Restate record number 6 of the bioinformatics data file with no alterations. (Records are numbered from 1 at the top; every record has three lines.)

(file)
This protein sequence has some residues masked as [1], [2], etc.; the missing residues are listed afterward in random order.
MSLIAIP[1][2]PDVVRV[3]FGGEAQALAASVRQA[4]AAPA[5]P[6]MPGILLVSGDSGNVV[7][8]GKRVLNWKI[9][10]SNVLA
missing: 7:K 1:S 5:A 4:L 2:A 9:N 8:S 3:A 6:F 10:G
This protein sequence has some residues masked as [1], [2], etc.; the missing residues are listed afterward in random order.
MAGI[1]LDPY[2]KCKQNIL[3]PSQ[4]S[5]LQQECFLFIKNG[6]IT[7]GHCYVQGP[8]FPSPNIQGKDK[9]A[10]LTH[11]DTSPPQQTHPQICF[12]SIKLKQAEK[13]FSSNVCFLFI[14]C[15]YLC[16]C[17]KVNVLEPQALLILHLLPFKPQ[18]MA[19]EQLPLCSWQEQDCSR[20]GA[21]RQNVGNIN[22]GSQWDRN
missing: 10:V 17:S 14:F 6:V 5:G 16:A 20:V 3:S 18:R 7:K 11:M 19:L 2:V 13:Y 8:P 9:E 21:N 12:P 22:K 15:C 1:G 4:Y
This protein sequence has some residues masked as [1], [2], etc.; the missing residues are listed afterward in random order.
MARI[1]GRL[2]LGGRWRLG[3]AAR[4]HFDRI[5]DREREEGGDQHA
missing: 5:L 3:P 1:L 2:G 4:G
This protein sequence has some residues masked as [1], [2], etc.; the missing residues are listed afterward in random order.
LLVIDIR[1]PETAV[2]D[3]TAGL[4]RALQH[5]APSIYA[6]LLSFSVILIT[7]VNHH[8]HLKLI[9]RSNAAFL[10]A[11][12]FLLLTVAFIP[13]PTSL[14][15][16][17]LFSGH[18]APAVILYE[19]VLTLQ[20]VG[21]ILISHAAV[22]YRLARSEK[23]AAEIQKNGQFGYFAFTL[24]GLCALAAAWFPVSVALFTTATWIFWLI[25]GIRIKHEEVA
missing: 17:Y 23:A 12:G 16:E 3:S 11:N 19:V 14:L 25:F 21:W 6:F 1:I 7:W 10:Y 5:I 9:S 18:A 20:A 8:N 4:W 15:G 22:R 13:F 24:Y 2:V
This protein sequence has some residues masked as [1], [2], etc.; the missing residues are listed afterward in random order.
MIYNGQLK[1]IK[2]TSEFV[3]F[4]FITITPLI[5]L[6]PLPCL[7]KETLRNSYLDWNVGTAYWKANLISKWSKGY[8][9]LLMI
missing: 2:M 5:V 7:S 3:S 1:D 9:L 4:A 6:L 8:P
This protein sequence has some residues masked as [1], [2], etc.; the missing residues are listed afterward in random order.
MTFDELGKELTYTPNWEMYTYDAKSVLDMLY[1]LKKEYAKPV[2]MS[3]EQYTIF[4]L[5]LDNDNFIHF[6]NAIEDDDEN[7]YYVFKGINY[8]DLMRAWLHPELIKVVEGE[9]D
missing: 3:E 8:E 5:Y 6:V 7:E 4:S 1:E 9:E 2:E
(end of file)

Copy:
This protein sequence has some residues masked as [1], [2], etc.; the missing residues are listed afterward in random order.
MTFDELGKELTYTPNWEMYTYDAKSVLDMLY[1]LKKEYAKPV[2]MS[3]EQYTIF[4]L[5]LDNDNFIHF[6]NAIEDDDEN[7]YYVFKGINY[8]DLMRAWLHPELIKVVEGE[9]D
missing: 3:E 8:E 5:Y 6:V 7:E 4:S 1:E 9:E 2:E